These three simple steps will help you save on both legal fees and taxes…if you start now. They’ll also help you get your documents organized and stay organized. Follow these steps and learn how to pay your estate planning lawyer less.
1. Know what result you want
First, know what you want — not what legal document you think you want. You wouldn’t say, “Doc, I’d like a triple heart bypass.” Know what result you want.
2. Organize your documents
Second, organize your personal and property records and keep them organized, whether you use a three-ring binder or an expandable file.
What do you have? In what name or names do you hold it?
- the deed for your home and any other real estate;
- vehicle, RV and boat titles;
- life, health and other insurance policies;
- promissory notes for debts you owe or which are owed you;
- credit card agreements;
- the signature cards for and amounts in your bank accounts;
- your Social Security retirement benefits (expected or received);
- your company pension plan;
- your 401(k) or similar plan and the most recent quarterly statement;
- your IRAs and the most recent quarterly statements;
- and ownership and financial records of any oil-and-gas lease,
- partnership or company in which you have an interest and, of course,
- your most recent tax returns, preferably for the past seven years.
If you’ve been in the military, keep your discharge record.
Keep your marriage certificate and any divorce decree.
If you weren’t born here, keep your naturalization certificate. If you were, keep your birth certificate.
The biggest waste of your money in preparing a Will or a Trust is your not getting the documents together, not putting them in some sort of order, not reading them to see whether accounts and property are in the right name and name the beneficiary you want. Only when this is done can your estate planning lawyer begin to work with you to achieve the result you want.*
It may take a few drafts of a Will or Trust for you and your spouse to agree. You will definitely want to review and may want to revise these and other documents every few years. Your situation, your needs and your ideas will change. The law will change. But that’s all part of the conversation. That’s where your estate planning lawyer is valuable: not nagging you to track down documents or rifling through a big open file you brought in.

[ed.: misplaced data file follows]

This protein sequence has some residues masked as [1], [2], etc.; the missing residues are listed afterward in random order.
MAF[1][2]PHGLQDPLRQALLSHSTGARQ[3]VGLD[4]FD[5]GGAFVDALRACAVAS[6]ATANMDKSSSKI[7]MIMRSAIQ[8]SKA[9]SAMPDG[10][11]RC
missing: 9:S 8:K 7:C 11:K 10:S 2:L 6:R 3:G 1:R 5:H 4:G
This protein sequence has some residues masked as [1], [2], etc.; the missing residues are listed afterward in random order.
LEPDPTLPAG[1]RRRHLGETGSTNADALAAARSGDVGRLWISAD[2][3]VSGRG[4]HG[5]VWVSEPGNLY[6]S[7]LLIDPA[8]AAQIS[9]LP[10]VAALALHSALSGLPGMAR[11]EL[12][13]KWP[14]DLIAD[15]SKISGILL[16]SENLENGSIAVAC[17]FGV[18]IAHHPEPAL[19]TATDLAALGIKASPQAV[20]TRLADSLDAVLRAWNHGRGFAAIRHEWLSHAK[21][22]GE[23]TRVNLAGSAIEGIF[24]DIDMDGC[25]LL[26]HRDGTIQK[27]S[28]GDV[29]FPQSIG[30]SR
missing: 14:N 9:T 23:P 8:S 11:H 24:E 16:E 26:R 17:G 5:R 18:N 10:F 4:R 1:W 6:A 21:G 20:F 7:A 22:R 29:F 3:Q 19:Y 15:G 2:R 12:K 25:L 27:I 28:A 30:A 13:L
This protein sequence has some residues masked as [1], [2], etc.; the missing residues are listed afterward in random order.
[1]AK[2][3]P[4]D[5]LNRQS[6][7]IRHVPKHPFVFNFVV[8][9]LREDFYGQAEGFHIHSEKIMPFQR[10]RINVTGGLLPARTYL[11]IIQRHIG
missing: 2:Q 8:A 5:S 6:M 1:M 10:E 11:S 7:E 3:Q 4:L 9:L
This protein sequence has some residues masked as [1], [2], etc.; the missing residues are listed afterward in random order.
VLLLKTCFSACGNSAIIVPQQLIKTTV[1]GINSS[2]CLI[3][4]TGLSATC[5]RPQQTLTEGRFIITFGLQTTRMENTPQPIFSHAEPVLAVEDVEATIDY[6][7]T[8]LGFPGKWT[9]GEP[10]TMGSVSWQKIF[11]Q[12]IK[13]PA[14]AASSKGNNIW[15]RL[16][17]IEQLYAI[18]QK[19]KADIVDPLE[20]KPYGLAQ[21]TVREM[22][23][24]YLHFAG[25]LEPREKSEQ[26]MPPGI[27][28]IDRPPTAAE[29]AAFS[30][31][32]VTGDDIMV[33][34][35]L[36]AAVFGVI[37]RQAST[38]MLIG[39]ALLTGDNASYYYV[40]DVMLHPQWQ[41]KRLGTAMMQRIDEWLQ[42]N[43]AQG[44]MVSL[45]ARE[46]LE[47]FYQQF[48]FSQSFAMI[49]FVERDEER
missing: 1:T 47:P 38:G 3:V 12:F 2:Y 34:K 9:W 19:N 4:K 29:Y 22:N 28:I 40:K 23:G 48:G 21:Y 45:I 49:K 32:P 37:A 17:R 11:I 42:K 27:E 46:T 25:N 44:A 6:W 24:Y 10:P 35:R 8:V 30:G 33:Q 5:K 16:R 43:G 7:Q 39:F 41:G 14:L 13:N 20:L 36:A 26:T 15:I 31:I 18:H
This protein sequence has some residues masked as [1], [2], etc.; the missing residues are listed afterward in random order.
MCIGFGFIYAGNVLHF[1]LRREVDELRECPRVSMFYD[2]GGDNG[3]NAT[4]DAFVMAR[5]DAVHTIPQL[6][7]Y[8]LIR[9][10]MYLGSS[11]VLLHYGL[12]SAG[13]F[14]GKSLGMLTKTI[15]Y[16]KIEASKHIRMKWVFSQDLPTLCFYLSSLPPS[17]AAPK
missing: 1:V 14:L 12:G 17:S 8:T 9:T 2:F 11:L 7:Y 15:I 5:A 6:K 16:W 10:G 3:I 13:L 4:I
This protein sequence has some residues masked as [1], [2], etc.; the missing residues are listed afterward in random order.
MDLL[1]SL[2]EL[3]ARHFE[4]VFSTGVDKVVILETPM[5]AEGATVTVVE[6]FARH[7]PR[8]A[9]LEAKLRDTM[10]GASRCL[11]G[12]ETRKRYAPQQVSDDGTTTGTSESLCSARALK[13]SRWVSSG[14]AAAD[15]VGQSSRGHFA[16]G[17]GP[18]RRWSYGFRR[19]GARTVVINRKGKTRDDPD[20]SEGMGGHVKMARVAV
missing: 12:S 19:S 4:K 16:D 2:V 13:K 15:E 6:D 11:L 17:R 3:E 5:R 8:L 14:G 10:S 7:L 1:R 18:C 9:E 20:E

3. Keep your documents where people can find them
Third, keep your Powers of Attorney, Will and any Trust documents where people can find them. A lost Power of Attorney or Will cannot carry out your wishes. It can only lead to disputes or to higher costs in settling your affairs.
Once your documents are in order and you have a legally sufficient Will which provides for an independent administration and no bond, it’s just a matter of a brief court appearance and filling out forms. Of course, it may take a law degree and some experience to understand how to complete and file the forms.
Best of all, to save on both legal fees and taxes, start now. The earlier you start, the more you can do. “Just in time” planning is not planning: it’s putting out a fire. Doing this when you are under stress, have trouble remembering things and may not have time to fully consider your alternatives is a poor “solution”.
There’s always something you can do. But it may be painful to think how much more your estate planning lawyer could have done for you 10 or 5 or maybe even 2 years ago.
So get organized and stay organized. You’ll pay yourself well for the time you spend by having to pay your estate planning lawyer less.
For more information, visit: Texas Wills, Trusts and Estate Planning.
It’s never too early to plan for your future. Schedule a consultation.
*Organizing your stuff, as opposed to your documents, can be made easier with a video camera and an inventory list from www.FEMA.org or www.knowyourstuff.org This can make life easier if you have an insurance claim or if you want to leave someone something specific.